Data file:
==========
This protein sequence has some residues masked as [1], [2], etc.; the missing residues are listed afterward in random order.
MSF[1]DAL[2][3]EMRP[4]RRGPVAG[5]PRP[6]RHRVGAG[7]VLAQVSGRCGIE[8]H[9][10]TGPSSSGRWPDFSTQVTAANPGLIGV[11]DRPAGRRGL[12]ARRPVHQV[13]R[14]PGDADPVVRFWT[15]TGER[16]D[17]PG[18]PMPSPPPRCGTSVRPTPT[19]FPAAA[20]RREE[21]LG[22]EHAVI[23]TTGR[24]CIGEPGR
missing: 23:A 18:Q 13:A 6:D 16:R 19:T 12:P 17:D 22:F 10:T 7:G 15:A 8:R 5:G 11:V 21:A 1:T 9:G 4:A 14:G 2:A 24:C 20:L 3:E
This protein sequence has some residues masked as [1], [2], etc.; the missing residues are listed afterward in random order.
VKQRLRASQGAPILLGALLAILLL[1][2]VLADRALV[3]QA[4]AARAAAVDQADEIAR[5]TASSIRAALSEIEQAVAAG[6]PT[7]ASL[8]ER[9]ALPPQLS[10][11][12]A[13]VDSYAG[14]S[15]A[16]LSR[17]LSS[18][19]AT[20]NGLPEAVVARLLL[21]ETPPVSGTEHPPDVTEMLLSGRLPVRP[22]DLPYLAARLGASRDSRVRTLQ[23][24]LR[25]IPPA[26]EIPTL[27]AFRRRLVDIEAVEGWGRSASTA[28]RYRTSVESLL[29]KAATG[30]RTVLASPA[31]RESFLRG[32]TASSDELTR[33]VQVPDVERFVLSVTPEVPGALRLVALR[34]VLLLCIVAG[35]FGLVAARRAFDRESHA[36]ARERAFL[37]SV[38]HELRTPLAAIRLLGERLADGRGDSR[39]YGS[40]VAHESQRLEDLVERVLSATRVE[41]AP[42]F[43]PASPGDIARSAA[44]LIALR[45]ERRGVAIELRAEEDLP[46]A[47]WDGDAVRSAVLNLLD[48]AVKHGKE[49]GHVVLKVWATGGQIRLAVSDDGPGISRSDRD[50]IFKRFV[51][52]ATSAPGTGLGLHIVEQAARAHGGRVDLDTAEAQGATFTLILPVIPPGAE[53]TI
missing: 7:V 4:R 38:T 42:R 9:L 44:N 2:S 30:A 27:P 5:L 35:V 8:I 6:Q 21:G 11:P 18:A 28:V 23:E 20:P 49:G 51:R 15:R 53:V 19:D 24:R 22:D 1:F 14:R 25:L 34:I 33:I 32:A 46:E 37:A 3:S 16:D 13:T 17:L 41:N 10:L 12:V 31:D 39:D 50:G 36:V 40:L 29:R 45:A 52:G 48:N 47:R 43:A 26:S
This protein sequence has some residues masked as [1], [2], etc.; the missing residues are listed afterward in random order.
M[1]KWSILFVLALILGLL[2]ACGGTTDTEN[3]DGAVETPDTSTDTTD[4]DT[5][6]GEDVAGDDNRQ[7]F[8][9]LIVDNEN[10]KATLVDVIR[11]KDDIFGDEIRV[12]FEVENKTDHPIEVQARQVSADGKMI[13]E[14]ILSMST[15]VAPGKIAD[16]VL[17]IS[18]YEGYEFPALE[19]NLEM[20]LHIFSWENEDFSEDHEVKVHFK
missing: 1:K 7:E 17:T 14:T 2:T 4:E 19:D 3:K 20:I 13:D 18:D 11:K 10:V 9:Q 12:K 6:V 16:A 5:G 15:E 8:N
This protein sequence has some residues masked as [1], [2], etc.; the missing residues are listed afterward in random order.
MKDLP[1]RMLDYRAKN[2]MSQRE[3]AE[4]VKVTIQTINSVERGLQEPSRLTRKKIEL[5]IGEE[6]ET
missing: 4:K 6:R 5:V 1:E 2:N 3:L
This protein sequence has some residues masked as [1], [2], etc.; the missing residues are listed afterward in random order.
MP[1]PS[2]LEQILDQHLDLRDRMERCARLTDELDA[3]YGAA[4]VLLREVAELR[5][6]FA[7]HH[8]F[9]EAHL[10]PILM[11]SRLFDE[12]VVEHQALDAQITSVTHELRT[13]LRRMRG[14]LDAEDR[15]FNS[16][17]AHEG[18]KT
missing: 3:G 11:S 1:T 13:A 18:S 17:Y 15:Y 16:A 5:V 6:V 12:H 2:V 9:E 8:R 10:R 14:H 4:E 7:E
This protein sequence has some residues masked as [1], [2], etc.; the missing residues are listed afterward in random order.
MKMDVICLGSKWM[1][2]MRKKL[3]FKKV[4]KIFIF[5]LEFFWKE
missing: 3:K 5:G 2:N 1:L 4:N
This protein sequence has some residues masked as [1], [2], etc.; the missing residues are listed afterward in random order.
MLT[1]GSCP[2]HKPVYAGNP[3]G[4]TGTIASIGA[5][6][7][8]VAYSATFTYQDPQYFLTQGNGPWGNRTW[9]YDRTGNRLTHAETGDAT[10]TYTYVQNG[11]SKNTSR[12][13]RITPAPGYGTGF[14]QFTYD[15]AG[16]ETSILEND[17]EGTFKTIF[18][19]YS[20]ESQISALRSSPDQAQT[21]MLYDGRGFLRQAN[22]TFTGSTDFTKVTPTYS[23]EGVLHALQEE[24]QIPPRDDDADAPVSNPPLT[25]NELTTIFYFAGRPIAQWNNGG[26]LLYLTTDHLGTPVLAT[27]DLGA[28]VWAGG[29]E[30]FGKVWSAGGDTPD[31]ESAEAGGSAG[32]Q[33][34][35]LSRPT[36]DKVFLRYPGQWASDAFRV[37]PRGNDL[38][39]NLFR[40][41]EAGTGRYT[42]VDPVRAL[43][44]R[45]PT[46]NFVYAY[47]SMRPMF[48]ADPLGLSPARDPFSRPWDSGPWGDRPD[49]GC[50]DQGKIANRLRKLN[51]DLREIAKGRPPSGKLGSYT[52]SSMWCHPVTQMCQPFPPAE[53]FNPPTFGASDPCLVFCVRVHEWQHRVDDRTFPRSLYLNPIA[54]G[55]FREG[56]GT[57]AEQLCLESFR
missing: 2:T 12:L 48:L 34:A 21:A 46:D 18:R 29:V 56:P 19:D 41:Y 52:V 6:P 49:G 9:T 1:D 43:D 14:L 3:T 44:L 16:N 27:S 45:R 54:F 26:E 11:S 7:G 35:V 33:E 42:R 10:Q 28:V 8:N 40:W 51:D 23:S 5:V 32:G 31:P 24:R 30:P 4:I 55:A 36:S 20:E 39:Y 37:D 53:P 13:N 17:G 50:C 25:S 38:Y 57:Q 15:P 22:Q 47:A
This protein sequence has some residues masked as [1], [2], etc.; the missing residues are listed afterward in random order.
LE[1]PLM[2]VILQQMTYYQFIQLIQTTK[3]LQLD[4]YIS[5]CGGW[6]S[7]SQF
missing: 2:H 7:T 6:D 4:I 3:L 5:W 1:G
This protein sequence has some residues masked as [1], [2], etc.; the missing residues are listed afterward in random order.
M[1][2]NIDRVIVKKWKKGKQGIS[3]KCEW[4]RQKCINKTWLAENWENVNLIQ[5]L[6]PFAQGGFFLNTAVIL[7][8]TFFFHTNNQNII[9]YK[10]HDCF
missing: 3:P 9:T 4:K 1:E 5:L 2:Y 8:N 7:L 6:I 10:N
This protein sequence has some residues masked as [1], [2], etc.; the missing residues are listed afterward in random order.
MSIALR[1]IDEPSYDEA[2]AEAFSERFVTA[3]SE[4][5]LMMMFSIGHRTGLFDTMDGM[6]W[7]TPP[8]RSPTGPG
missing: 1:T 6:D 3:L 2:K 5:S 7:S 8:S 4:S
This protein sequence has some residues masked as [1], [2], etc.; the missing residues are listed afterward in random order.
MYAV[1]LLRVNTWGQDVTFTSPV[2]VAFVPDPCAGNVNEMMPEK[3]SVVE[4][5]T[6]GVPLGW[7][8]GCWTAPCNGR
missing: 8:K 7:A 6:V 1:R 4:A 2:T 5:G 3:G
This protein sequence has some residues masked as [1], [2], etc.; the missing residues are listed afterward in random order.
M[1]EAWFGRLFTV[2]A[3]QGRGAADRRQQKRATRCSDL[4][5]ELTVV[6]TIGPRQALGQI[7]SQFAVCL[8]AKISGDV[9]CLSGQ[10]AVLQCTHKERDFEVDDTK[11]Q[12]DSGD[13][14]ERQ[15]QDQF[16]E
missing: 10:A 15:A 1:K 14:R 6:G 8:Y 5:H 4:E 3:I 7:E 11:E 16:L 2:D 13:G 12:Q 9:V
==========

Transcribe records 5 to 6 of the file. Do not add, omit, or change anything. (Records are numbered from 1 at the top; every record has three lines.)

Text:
This protein sequence has some residues masked as [1], [2], etc.; the missing residues are listed afterward in random order.
MP[1]PS[2]LEQILDQHLDLRDRMERCARLTDELDA[3]YGAA[4]VLLREVAELR[5][6]FA[7]HH[8]F[9]EAHL[10]PILM[11]SRLFDE[12]VVEHQALDAQITSVTHELRT[13]LRRMRG[14]LDAEDR[15]FNS[16][17]AHEG[18]KT
missing: 3:G 11:S 1:T 13:A 18:S 17:Y 15:Y 16:A 5:V 6:V 12:H 2:V 9:E 8:R 10:R 14:H 4:E 7:E
This protein sequence has some residues masked as [1], [2], etc.; the missing residues are listed afterward in random order.
MKMDVICLGSKWM[1][2]MRKKL[3]FKKV[4]KIFIF[5]LEFFWKE
missing: 3:K 5:G 2:N 1:L 4:N